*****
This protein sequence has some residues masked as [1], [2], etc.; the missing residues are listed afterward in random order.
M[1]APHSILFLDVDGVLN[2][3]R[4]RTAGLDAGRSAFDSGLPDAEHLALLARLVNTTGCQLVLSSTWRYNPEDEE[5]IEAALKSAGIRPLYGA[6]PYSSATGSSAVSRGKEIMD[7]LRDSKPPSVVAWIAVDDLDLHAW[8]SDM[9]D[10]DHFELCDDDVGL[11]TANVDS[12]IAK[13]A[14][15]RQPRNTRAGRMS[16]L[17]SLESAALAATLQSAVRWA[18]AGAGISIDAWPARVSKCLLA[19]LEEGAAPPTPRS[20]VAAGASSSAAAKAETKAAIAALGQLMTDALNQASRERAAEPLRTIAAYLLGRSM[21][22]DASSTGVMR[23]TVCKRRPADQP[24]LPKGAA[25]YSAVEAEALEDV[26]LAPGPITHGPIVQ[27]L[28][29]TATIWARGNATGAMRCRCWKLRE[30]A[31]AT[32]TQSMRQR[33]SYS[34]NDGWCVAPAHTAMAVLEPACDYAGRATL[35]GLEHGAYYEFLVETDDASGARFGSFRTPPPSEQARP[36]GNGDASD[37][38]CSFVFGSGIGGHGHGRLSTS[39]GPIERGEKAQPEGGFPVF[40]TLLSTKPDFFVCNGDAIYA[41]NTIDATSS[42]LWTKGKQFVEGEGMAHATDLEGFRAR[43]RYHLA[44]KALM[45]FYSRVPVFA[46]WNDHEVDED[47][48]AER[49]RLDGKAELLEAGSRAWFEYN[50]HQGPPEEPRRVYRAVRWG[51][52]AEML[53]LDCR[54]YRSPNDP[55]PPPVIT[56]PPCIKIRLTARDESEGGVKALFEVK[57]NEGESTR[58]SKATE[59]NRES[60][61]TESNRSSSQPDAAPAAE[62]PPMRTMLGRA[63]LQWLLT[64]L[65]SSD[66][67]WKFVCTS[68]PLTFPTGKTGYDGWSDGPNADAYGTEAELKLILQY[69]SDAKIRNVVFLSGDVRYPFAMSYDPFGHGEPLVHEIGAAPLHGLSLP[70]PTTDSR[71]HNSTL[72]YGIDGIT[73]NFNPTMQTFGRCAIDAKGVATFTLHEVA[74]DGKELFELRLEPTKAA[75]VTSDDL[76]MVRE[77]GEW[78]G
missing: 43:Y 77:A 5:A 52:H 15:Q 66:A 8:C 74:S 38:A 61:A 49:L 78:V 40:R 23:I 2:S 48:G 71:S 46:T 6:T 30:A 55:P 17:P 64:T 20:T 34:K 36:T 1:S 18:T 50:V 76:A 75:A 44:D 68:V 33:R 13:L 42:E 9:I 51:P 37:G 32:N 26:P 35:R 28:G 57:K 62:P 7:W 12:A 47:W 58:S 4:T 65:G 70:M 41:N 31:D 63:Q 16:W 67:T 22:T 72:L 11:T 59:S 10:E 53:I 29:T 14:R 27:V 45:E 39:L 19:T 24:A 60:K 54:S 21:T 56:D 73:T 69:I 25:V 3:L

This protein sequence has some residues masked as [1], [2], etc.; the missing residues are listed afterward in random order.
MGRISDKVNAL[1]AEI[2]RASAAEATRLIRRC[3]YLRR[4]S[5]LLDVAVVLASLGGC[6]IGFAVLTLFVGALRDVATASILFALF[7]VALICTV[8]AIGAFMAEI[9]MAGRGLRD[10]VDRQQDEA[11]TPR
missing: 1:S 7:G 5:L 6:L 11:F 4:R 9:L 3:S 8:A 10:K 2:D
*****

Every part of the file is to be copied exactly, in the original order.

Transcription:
This protein sequence has some residues masked as [1], [2], etc.; the missing residues are listed afterward in random order.
M[1]APHSILFLDVDGVLN[2][3]R[4]RTAGLDAGRSAFDSGLPDAEHLALLARLVNTTGCQLVLSSTWRYNPEDEE[5]IEAALKSAGIRPLYGA[6]PYSSATGSSAVSRGKEIMD[7]LRDSKPPSVVAWIAVDDLDLHAW[8]SDM[9]D[10]DHFELCDDDVGL[11]TANVDS[12]IAK[13]A[14][15]RQPRNTRAGRMS[16]L[17]SLESAALAATLQSAVRWA[18]AGAGISIDAWPARVSKCLLA[19]LEEGAAPPTPRS[20]VAAGASSSAAAKAETKAAIAALGQLMTDALNQASRERAAEPLRTIAAYLLGRSM[21][22]DASSTGVMR[23]TVCKRRPADQP[24]LPKGAA[25]YSAVEAEALEDV[26]LAPGPITHGPIVQ[27]L[28][29]TATIWARGNATGAMRCRCWKLRE[30]A[31]AT[32]TQSMRQR[33]SYS[34]NDGWCVAPAHTAMAVLEPACDYAGRATL[35]GLEHGAYYEFLVETDDASGARFGSFRTPPPSEQARP[36]GNGDASD[37][38]CSFVFGSGIGGHGHGRLSTS[39]GPIERGEKAQPEGGFPVF[40]TLLSTKPDFFVCNGDAIYA[41]NTIDATSS[42]LWTKGKQFVEGEGMAHATDLEGFRAR[43]RYHLA[44]KALM[45]FYSRVPVFA[46]WNDHEVDED[47][48]AER[49]RLDGKAELLEAGSRAWFEYN[50]HQGPPEEPRRVYRAVRWG[51][52]AEML[53]LDCR[54]YRSPNDP[55]PPPVIT[56]PPCIKIRLTARDESEGGVKALFEVK[57]NEGESTR[58]SKATE[59]NRES[60][61]TESNRSSSQPDAAPAAE[62]PPMRTMLGRA[63]LQWLLT[64]L[65]SSD[66][67]WKFVCTS[68]PLTFPTGKTGYDGWSDGPNADAYGTEAELKLILQY[69]SDAKIRNVVFLSGDVRYPFAMSYDPFGHGEPLVHEIGAAPLHGLSLP[70]PTTDSR[71]HNSTL[72]YGIDGIT[73]NFNPTMQTFGRCAIDAKGVATFTLHEVA[74]DGKELFELRLEPTKAA[75]VTSDDL[76]MVRE[77]GEW[78]G
missing: 43:Y 77:A 5:A 52:H 15:Q 66:A 8:C 74:S 38:A 61:A 49:L 78:V 40:R 23:I 2:S 48:G 71:S 46:T 6:T 30:A 55:P 17:P 64:T 20:T 34:K 36:T 1:S 18:T 50:V 76:A 75:A 44:D 68:V 33:R 13:L 42:E 9:I 51:P 37:G 32:N 26:P 35:R 28:G 57:K 62:P 7:W 12:A 47:W 58:S 4:T 65:G 70:M 41:N 31:D 63:Q 16:W 67:T 22:T 72:L 11:T 59:S 10:E 53:I 29:T 14:R 27:V 45:E 39:L 19:T 24:A 60:K 54:S 21:T 56:D 73:T 69:I 25:V 3:L

This protein sequence has some residues masked as [1], [2], etc.; the missing residues are listed afterward in random order.
MGRISDKVNAL[1]AEI[2]RASAAEATRLIRRC[3]YLRR[4]S[5]LLDVAVVLASLGGC[6]IGFAVLTLFVGALRDVATASILFALF[7]VALICTV[8]AIGAFMAEI[9]MAGRGLRD[10]VDRQQDEA[11]TPR
missing: 1:S 7:G 5:L 6:L 11:F 4:R 9:L 3:S 8:A 10:K 2:D